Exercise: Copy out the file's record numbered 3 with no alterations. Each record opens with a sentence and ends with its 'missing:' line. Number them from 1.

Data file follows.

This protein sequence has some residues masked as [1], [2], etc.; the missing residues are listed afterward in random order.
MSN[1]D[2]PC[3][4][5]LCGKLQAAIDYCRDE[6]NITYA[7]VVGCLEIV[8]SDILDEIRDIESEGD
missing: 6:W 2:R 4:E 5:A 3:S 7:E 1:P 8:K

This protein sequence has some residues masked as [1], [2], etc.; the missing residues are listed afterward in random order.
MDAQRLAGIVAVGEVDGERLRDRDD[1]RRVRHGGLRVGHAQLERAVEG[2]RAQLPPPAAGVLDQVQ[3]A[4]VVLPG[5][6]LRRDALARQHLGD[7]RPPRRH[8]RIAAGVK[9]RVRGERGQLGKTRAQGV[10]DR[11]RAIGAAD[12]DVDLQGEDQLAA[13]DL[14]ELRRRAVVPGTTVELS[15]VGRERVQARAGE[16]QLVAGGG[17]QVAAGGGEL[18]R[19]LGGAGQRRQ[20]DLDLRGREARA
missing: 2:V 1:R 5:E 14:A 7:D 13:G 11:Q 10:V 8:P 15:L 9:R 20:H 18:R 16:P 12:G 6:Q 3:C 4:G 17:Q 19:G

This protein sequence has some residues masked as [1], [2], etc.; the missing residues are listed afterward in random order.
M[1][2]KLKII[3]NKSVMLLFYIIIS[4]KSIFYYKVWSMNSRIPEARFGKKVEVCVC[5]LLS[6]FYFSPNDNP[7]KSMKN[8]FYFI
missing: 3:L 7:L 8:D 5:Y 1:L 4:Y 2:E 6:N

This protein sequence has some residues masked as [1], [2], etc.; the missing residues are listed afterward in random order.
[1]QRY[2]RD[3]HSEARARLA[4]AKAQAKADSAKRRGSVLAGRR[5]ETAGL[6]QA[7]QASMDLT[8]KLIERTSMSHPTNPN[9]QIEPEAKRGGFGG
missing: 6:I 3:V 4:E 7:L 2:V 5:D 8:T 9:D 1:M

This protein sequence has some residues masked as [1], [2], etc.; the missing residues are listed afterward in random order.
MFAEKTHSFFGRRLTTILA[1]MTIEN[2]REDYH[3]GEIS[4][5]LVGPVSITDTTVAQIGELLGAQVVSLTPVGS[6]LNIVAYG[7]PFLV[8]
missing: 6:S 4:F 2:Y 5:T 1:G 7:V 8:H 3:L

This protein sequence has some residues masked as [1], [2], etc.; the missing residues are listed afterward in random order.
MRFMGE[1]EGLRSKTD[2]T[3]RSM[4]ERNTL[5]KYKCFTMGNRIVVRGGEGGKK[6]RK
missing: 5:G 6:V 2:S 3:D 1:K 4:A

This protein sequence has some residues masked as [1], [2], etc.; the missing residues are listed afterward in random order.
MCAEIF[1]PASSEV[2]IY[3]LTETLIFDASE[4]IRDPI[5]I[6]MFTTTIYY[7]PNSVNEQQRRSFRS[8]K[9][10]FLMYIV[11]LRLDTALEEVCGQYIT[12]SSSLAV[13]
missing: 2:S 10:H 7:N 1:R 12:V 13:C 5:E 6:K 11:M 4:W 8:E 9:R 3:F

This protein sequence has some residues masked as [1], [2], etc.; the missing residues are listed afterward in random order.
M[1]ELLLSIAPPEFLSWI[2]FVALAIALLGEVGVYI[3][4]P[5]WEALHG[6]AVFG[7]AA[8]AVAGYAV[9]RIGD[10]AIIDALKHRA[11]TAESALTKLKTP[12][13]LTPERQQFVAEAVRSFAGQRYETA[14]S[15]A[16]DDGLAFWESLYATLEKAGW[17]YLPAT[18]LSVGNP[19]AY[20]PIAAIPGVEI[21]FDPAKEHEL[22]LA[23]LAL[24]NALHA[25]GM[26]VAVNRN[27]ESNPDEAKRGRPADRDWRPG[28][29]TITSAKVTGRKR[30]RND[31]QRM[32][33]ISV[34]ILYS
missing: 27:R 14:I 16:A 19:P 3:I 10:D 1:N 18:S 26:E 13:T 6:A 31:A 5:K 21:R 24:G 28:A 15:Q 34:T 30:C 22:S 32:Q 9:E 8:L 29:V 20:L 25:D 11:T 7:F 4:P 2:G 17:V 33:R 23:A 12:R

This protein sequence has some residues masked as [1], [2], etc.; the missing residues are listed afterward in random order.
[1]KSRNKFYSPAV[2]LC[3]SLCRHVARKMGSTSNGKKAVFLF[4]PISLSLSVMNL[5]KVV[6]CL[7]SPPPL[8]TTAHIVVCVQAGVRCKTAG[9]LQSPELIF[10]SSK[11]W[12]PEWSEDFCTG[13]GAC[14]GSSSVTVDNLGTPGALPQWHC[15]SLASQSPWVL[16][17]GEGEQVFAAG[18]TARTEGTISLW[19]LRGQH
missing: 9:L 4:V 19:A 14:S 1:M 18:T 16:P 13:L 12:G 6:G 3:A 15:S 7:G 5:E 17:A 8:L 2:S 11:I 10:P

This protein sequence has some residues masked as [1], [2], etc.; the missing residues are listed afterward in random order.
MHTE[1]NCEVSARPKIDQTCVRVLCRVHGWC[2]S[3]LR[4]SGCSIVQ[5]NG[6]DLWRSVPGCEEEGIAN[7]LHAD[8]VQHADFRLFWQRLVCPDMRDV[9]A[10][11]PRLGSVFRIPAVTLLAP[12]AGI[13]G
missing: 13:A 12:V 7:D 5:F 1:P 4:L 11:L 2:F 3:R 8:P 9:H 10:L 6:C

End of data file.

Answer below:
This protein sequence has some residues masked as [1], [2], etc.; the missing residues are listed afterward in random order.
M[1][2]KLKII[3]NKSVMLLFYIIIS[4]KSIFYYKVWSMNSRIPEARFGKKVEVCVC[5]LLS[6]FYFSPNDNP[7]KSMKN[8]FYFI
missing: 3:L 7:L 8:D 5:Y 1:L 4:Y 2:E 6:N